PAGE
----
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Certificate of Discharge of Seaman Brian Andersen from SS CLUTHA OCEANIC

Date: 26 January 1973
Overall: 127 x 229 mm
Medium: Ink on paper
Credit Line: ANMM Collection Gift from Christine Andersen
Object Name: Certificate
Object No: ANMS1388[080]

User Terms

    A box of slides and various paper based material including wage slips and 73 discharge certificates recording the work history of merchant seaman Brian Norman Andersen between the 1950s and 1970s.
    SignificanceThis collection of material records the work of a merchant seaman between the 1950s and 1970s in great detail.
    HistoryAn 1849 Act to amend and consolidate the Laws relating to Seamen in the Merchant Service of the Colony of New South Wales, and for keeping a Register of Seamen belonging to Ships registered in the colony introduced requirements for ships masters to enter into written agreements with seamen engaged by them as crew, specifying wages and provisions, the capacity in which they would serve and the nature of the voyage. It also required masters to issue to seamen certificates of discharge upon their discharge or upon payment of their wages. The 1849 Act applied only to ships registered in the Colony.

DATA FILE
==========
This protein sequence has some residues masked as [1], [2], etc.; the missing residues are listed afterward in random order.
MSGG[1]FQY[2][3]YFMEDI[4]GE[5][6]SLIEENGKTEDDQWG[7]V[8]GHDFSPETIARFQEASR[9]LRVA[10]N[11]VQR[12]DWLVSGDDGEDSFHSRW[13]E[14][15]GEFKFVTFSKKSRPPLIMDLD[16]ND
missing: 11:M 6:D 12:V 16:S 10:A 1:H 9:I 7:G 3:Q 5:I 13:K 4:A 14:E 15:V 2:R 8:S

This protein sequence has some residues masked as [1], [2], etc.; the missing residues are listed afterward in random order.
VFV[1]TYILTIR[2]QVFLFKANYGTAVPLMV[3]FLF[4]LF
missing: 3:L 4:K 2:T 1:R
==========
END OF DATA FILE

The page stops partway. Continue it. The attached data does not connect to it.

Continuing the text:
In 1854 the Imperial Merchant Shipping Act was passed, which had application to all British ships except those registered in the Colony. The Imperial Act, like the New South Wales Act before it, required the master or owner of every British ship, over a certain tonnage, to enter a written agreement for the engagement and discharge of seamen. The Articles of Agreement were to be made at the start of a particular voyage, although running agreements were able to be made for a defined period in which short and frequent voyages would be made.

    At the end of the voyage the discharge and release of the crew was recorded. The date, place and reason for leaving the ship, and the balance of wages paid upon discharge, were recorded in the articles of agreement. Under the Merchant Shipping Act 1854 each seaman discharged was also to be issued with a certificate of discharge giving particulars of the ship, period of service and the seamans capacity, ability and conduct. No seaman could be engaged to work on a ship unless he delivered to the person engaging him a discharge from his last ship or a permit to sign articles.

    The printed certificate of discharge remained in a remarkably similar format from the nineteenth century version to the late twentieth century. Many seamen diligently kept their certificates as a record of service, a mememto, and as examples of good conduct and service for future employers.

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